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Proceedings Paper

A Panchromatic Imaging Fourier Transform Spectrometer for the NASA Geostationary Coastal and Air Pollution Events Mission
Author(s): Yen-Hung Wu; Richard Key; Stanley Sander; Jean-Francois Blavier; David Rider
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Paper Abstract

This paper summarizes the design and development of the Panchromatic Imaging Fourier Transform Spectrometer (PanFTS) for the NASA Geostationary Coastal and Air Pollution Events (GEO-CAPE) Mission. The PanFTS instrument will advance the understanding of the global climate and atmospheric chemistry by measuring spectrally resolved outgoing thermal and reflected solar radiation. With continuous spectral coverage from the near-ultraviolet through the thermal infrared, this instrument is designed to measure pollutants, greenhouse gases, and aerosols as called for by the U.S. National Research Council Decadal Survey; Earth Science and Applications from Space: National Imperatives for the Next Decade and Beyond1. The PanFTS instrument is a hybrid based on spectrometers like the Tropospheric Emissions Spectrometer (TES) that measures thermal emission, and those like the Orbiting Carbon Observatory (OCO), and the Ozone Monitoring Instrument (OMI) that measure scattered solar radiation. Simultaneous measurements over the broad spectral range from IR to UV is accomplished by a two sided interferometer with separate optical trains and detectors for the UV-visible and IR spectral domains. This allows each side of the instrument to be independently optimized for its respective spectral domain. The overall interferometer design is compact because the two sides share a single high precision cryogenic optical path difference mechanism (OPDM) and metrology laser as well as a number of other instrument systems including the line-of-sight pointing mirror, the data management system, thermal control system, electrical system, and the mechanical structure. The PanFTS breadboard instrument has been tested in the laboratory and demonstrated the basic functionality for simultaneous measurements in the visible and IR. It is set to begin operations in the field at the California Laboratory for Atmospheric Remote Sensing (CLARS) observatory on Mt. Wilson measuring the atmospheric chemistry across the Los Angeles basin. Development has begun on a flight size PanFTS engineering model (EM) that addresses all critical scaling issues and demonstrates operation over the full spectral range of the flight instrument which will show the PanFTS instrument design is mature.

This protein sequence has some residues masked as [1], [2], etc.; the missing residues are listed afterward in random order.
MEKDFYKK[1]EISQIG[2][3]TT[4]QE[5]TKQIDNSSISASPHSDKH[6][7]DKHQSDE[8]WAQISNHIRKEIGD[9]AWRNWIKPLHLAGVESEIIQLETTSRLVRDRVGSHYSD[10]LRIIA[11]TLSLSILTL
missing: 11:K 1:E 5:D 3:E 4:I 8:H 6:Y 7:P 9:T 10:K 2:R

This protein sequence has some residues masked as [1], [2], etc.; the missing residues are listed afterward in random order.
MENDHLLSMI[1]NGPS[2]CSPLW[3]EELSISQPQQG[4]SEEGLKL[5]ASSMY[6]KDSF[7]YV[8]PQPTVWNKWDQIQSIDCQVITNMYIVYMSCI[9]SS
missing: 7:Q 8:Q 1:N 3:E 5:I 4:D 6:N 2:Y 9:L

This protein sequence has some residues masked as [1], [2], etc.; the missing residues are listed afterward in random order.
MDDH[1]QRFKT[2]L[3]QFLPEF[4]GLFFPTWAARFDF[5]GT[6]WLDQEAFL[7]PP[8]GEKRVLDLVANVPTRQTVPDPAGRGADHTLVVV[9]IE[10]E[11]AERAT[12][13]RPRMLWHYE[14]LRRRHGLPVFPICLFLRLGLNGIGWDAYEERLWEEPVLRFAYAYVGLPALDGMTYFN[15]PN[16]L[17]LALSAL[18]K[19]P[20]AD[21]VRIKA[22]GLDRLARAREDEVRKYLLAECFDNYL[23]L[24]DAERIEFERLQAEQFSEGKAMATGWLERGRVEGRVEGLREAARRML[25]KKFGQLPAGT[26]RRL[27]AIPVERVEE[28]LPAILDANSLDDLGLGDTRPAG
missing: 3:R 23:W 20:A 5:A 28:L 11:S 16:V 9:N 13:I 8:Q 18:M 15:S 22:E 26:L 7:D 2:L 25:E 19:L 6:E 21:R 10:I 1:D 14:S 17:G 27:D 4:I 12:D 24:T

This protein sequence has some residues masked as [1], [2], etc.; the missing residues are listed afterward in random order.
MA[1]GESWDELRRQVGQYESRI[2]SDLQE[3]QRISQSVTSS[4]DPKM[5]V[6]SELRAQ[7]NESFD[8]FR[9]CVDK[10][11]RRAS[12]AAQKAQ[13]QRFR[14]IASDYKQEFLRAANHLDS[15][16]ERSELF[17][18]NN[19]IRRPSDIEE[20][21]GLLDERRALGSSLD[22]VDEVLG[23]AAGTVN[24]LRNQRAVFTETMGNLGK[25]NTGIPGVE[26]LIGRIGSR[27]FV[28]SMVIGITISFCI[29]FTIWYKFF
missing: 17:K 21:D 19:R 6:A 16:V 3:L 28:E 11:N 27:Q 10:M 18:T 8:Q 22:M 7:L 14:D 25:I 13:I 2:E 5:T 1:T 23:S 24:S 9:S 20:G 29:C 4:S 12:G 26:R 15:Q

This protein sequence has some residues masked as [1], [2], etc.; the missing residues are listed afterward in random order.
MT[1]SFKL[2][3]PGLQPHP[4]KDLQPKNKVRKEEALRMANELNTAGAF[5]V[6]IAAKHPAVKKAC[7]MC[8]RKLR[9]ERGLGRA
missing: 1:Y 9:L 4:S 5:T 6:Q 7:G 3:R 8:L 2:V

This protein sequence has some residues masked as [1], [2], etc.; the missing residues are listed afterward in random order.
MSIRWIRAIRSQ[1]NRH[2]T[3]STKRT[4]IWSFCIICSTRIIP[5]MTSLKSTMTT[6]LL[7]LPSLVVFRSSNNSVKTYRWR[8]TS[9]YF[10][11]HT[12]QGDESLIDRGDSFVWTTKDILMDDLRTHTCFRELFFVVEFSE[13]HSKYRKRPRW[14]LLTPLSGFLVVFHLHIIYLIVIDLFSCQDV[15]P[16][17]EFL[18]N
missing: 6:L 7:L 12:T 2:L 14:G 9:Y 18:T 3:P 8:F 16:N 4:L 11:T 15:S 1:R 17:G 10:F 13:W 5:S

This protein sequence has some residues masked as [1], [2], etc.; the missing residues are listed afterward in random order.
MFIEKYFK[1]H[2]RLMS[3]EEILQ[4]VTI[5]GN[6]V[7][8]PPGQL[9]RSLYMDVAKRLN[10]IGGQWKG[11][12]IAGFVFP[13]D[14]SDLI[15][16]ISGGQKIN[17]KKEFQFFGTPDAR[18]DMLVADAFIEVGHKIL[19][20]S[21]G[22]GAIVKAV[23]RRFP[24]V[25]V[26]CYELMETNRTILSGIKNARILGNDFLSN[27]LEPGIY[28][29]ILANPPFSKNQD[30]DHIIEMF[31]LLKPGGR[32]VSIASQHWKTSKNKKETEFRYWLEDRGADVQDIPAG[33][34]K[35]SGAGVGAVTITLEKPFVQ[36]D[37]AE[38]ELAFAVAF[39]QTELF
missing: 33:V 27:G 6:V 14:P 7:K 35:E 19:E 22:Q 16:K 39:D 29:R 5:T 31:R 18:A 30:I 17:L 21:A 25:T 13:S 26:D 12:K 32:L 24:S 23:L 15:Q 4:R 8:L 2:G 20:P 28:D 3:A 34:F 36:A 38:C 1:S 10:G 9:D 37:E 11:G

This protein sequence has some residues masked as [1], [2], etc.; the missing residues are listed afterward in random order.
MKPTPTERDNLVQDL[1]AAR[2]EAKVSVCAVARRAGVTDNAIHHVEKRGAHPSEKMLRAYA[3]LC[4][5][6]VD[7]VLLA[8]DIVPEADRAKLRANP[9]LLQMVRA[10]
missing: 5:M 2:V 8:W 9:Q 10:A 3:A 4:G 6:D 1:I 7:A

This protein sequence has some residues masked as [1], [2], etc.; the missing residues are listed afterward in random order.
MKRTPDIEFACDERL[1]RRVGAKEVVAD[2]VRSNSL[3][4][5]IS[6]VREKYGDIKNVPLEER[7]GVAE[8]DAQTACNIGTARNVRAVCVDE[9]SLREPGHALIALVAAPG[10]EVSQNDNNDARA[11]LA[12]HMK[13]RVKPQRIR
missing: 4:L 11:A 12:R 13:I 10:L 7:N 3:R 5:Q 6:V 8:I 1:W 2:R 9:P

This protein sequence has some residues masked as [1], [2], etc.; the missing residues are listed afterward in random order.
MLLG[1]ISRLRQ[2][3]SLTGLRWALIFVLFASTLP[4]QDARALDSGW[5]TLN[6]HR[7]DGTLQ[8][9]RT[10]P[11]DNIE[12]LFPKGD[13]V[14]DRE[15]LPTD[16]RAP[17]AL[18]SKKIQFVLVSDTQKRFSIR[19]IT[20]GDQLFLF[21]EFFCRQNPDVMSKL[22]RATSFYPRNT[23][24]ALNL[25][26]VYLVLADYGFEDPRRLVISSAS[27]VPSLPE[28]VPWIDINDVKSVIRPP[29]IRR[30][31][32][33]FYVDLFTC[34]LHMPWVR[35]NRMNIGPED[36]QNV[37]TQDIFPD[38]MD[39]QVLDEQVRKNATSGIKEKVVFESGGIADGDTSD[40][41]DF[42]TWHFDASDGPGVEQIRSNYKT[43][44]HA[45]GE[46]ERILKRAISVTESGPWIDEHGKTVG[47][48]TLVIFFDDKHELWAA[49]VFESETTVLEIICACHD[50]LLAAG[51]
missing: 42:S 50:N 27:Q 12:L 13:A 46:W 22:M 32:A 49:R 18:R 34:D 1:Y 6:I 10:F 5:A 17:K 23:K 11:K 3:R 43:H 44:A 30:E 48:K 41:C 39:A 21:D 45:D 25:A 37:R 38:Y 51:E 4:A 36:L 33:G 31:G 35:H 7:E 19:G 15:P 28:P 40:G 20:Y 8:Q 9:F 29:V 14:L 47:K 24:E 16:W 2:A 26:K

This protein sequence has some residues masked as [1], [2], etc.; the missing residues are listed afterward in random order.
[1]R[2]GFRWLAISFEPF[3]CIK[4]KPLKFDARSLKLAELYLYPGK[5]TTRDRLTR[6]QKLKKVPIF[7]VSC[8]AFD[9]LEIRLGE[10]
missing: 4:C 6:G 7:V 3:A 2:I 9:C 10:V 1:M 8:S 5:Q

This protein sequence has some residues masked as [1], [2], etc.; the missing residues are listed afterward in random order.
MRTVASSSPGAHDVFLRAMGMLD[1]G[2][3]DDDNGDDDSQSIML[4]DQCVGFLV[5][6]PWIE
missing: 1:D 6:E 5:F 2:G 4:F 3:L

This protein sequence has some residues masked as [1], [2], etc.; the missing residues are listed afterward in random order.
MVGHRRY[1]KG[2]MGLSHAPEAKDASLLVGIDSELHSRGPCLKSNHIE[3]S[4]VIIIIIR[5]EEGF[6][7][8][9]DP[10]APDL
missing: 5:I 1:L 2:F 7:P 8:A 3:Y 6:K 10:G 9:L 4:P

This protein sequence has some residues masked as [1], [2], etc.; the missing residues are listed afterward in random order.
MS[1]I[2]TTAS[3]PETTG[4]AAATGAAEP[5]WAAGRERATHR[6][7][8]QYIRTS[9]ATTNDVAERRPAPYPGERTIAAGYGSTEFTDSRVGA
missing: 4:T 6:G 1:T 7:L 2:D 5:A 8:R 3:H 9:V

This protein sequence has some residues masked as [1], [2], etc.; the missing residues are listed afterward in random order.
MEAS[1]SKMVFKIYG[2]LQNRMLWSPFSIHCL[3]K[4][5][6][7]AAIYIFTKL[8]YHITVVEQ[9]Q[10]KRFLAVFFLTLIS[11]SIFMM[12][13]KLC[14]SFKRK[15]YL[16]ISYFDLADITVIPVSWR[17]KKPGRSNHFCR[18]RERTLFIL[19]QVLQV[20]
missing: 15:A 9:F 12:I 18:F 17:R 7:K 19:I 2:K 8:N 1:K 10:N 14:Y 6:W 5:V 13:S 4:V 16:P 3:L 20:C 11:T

Paper Details

Date Published: 1 October 2011
PDF: 12 pages
Proc. SPIE 8150, Cryogenic Optical Systems and Instruments XIII, 81500O (1 October 2011); doi: 10.1117/12.892437
Show Author Affiliations
Yen-Hung Wu, Jet Propulsion Lab. (United States)
Richard Key, Jet Propulsion Lab. (United States)
Stanley Sander, Jet Propulsion Lab. (United States)
Jean-Francois Blavier, Jet Propulsion Lab. (United States)
David Rider, Jet Propulsion Lab. (United States)


Published in SPIE Proceedings Vol. 8150:
Cryogenic Optical Systems and Instruments XIII
James B. Heaney; E. Todd Kvamme, Editor(s)

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